The Way of the Word

5. March 2010

Review: Kevin J. Anderson – Enemies & Allies

Filed under: review — jensaltmann @ 10:35
Tags: , , , , , , , ,

Originally published in 2009.

It is the 1950s. Gotham City is plagued by a vigilante who dresses up as a bat to fight crime in the most corrupt city in the US. Bruce Wayne, technically in charge of Wayne Industries, discovers that a competitor, LuthorCorp, has bribed or coerced the members of his board. Because of this source, LuthorCorp owner Lex Luthor defeats Wayne Industries at every point. Once Bruce Wayne has gathered proof of this, he decides to turn the tables on Luthor.

Enter Clark Kent, a mild-mannered reporter in Metropolis, and Lois Lane, his co-worker at the Daily Planet. They also discover that Luthor is up to something, but what could that be?

In their efforts to find out, Superman and Batman repeatedly get in each other’s way. But in order to stop Luthor and save the free world, they need to work together.

Kevin J. Anderson dives deep into the pools of DC history and of actual history. His versions of Batman, Superman and Lex Luthor are not the versions of these characters as they had actually appeared in the 1950s. Rather, Anderson mixes and matches the various versions, taking whatever he feels works in this story. For example, his Luthor owes more to the “evil businessman Luthor” of the 1980s than to the “mad scientist Luthor” of the Golden Age.  The references to the 1950s are equally a grab bag. While Superman is very much the Golden Age version of the character, the influence of the Richard Donner movies (for example) is unmistakable.

But, since this is the fictional US of an alternate DC Universe, it works.

The novel’s story is a mix of what X-Files would have been if it had been made in the 1950s, and the adventures of James Bond (more the movies than the novels, though). Up to and including the evil madman’s secret island base. (I admit I was a bit disappointed when the James Bond aspect wasn’t followed through in regards to the secret island base.) Batman and Superman visit a Siberian gulag, they break into Area 51, they run afoul of the House Un-American Activities Committee, and need to stop Luthor from triggering a nuclear war. Throughout, the novel is peppered with references and nods to the entire history of these characters. Clearly, Anderson knows what he writes about.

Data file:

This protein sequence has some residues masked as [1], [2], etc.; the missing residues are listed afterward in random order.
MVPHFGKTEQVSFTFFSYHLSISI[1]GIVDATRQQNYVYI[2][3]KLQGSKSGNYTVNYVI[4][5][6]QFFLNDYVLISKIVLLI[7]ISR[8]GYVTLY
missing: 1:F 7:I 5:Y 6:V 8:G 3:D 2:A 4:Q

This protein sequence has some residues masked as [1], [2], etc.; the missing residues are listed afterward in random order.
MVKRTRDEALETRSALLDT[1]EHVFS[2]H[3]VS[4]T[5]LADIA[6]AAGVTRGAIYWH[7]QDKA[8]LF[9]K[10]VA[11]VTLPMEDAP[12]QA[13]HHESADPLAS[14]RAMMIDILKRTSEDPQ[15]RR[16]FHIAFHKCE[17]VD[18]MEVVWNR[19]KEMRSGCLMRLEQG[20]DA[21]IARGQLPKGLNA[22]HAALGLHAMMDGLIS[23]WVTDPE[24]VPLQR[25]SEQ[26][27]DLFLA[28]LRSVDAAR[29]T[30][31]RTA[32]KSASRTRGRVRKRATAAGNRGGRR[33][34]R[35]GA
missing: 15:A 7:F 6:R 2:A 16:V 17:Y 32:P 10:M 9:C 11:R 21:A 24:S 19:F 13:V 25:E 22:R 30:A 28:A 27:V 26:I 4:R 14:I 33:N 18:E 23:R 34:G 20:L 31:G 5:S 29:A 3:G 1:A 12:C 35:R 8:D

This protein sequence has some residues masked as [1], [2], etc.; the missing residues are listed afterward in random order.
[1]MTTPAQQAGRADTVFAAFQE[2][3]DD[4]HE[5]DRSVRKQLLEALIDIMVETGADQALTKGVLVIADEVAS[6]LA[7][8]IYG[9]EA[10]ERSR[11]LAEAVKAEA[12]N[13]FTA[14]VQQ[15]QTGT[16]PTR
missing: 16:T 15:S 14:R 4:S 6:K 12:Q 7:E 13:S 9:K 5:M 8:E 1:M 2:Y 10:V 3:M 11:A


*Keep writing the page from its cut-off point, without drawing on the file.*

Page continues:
All in all, Enemies & Allies is not the Superman, Batman and Luthor that anyone knows. It is, as DC used to call it, an Elseworlds Tale. The story doesn’t suffer very much because of it. It does prove, however, that “evil businessman Lex” makes a much better Batman villain than a Superman villain. It also proves that Kevin J. Anderson needs to write James Bond.

If you are a DCU continuity nerd, you want to stay away from this. This story is outside of continuity. If you like superhero action in general, and pulpish action adventure in particular, then this novel will serve you nicely.

Verdict: recommended

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